Eat your veggies instead of eating up energy.
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It takes 17 percent of the fossil fuel consumed in the United States to produce the food we eat. The result is three-quarters of a ton of carbon dioxide emissions per person, according to researchers at the University of Chicago. And that doesn't account for the fuel it takes to get the products to market. Food travels an average 1,500 miles before it's bought and eaten. Even carbon-friendly organic food comes with an emissions price tag—the CO 2 given off by processing, packaging, and transportation. As organic food becomes mass-produced, there's increasing debate about whether the movement is losing its soul and its ethic of sustainability. Whatever the upside of big organic, there's no question that eating locally grown foods and shopping at your farmers' market help reduce CO 2 emissions by cutting down on transport.
Whether you're a carnivore or herbivore also has CO 2 consequences. We don't blame you for enjoying the occasional filet mignon. But the average meat eater causes a ton and a half more carbon dioxide emissions for food production than the average vegetarian. Like it or not, your diet can have just as much effect on your carbon emissions as your choice of car. It's like the difference between a Camry, say, and a Prius.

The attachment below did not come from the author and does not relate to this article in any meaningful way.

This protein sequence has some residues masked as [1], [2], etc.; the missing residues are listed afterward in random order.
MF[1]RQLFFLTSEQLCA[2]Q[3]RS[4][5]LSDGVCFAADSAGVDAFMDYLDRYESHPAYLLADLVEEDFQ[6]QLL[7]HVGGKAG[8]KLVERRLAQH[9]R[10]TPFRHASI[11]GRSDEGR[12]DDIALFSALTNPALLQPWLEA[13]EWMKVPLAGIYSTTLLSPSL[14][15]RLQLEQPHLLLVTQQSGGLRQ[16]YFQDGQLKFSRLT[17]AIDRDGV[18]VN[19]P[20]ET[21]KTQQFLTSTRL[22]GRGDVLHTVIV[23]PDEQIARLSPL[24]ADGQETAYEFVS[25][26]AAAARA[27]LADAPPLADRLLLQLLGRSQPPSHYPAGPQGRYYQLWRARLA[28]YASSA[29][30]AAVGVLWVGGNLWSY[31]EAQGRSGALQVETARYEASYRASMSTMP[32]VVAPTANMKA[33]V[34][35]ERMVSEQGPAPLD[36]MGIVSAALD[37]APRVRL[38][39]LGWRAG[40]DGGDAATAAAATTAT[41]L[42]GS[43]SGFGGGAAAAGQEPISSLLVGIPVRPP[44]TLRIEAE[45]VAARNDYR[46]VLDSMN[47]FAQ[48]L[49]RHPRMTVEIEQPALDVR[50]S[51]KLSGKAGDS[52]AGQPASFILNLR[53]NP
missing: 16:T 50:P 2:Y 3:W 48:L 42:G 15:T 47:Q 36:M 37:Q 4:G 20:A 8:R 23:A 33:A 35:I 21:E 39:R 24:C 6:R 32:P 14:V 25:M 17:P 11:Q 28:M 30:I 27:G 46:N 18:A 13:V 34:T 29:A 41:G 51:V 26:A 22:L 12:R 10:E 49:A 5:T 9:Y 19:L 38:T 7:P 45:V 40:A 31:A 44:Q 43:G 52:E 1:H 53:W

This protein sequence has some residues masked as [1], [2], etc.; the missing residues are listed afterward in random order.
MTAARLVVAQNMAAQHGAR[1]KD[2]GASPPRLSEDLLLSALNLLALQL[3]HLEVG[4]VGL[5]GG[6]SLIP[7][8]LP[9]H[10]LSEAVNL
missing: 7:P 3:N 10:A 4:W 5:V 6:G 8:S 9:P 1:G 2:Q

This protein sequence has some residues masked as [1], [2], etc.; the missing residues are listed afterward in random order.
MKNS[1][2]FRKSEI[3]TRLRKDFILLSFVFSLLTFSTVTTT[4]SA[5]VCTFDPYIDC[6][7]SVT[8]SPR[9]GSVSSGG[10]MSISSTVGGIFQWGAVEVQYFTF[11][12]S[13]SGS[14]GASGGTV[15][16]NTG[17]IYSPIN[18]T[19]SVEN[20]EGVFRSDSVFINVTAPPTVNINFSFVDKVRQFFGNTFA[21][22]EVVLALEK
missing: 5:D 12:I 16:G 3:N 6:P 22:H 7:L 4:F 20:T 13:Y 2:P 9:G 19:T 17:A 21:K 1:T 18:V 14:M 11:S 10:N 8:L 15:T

Changes in agricultural practices could reduce U.S. greenhouse-gas emissions by one-fifth, according to the Pew Center on Global Climate Change. But until farmers, lobbyists, and Congress get their act together, here are a few things you can do to eat a little greener:
• Buy locally grown food—at the farmers market and in the grocery store. Read labels, especially on produce, to find out where your food is coming from. If you don't see much that's local and you're feeling bold, ask your grocer to stock more produce from the region. (Click here to find a farmers' market near you.)
• Buy organic food. Producing it puts less CO2 into the atmosphere than producing conventional food does.
• Avoid processed foods, which use up more energy in production than fresh foods and meals you prepare yourself.
• Cut back on the amount of meat that you eat—especially beef. Meat production is energy-intensive.
• Make an effort to buy food that comes with minimal packaging and therefore requires less energy to produce. Side benefit: less trash.
• Plant your own garden. No yard? Try indoor pots. Even in winter you'll have fresh herbs within arm's reach.
Meaghan O'Neill is a freelance writer and founding editor of treehugger.com, an eco-Web site and Slate's partner on the Green Challenge.
Illustration by Robert Neubecker.